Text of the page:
In a Bloated Market, Value Lurks Unseen
With the market as it is, finding value is difficult. With the S&P 500 trading at a PE ratio of 21.63, nearly everything seems overpriced. Granted, 2016 earnings estimates currently put the PE for next year under 16, but I'll believe that when I see it. For the sake of my retirement fund I hope earnings continue to grow as predicted. However, if one wants to own a true value stock without falling victim to a value trap, one needs to look very hard. You may need to look for companies that do not have a great deal of coverage. In fact, the company I am bringing up today has zero Seeking Alpha articles (and zero articles anywhere else from what I could find). This is one of those stocks that simply isn't talked about or noticed - until now.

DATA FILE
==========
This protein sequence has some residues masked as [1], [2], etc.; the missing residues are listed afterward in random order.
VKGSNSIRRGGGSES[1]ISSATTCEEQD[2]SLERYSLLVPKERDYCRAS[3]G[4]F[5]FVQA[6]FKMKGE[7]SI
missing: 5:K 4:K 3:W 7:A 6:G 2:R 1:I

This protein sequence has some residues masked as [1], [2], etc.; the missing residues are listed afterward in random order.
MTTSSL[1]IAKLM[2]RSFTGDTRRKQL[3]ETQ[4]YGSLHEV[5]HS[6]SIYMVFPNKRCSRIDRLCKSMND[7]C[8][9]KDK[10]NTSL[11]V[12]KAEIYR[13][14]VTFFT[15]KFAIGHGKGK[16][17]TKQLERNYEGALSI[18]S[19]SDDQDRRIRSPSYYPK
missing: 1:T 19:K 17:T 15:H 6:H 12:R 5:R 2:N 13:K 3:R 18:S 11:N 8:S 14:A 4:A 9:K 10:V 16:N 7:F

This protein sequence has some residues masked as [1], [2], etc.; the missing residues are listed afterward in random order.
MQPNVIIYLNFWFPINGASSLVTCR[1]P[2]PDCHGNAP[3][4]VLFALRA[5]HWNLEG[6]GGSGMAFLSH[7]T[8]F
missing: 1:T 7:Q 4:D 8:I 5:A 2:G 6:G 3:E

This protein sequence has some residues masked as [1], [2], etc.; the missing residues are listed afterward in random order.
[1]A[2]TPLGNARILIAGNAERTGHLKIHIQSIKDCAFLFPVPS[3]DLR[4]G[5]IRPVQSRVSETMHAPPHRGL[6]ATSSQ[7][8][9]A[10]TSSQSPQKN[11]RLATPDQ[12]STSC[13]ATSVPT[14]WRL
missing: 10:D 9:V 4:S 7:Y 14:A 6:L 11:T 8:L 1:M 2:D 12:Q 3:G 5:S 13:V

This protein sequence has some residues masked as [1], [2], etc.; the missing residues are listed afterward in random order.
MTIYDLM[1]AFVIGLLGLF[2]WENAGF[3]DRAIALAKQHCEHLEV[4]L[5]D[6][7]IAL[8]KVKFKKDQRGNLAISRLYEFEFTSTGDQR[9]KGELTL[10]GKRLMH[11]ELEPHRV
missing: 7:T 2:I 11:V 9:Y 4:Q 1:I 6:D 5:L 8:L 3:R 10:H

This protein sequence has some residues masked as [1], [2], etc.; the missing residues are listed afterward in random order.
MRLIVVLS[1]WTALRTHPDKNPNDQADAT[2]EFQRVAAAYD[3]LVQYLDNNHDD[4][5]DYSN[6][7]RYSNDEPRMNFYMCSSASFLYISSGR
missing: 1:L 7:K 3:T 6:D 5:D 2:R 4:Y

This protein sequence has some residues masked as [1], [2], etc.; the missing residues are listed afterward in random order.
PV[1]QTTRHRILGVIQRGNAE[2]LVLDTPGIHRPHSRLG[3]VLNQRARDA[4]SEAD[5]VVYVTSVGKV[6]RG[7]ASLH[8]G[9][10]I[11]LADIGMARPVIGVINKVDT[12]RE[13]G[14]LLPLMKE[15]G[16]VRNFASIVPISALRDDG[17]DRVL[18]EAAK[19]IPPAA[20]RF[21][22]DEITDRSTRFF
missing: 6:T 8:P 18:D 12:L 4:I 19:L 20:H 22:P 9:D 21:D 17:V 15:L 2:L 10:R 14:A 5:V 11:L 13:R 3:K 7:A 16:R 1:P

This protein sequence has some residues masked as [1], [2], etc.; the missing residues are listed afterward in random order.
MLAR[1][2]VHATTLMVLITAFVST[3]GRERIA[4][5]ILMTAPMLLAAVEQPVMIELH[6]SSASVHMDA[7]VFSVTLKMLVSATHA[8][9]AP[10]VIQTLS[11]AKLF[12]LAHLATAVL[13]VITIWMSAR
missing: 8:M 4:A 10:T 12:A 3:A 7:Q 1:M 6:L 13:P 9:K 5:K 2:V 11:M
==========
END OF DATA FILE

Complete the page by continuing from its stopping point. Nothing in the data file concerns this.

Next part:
First Savings Financial Group, Inc. (NASDAQ:FSFG)
First Savings Financial Group, Inc. is a community bank with 14 offices based in Indiana. The bank has been incredibly successful since its IPO. Shares are up 247.5% since the IPO in 2008. The stock is up nearly 34% this past year alone while the rest of the market is in the red or black. Does such an increase in price mean this company is overvalued? That's the best part - it's still undervalued at these levels - which I will provide more detail on throughout this article. I only wish I found the company sooner.
(FSFG Investor Relations)
A Steadily Increasing Book Value
Unlike many other banks that have had stagnating shareholder equity (book value), FSFG has been steadily growing its book value.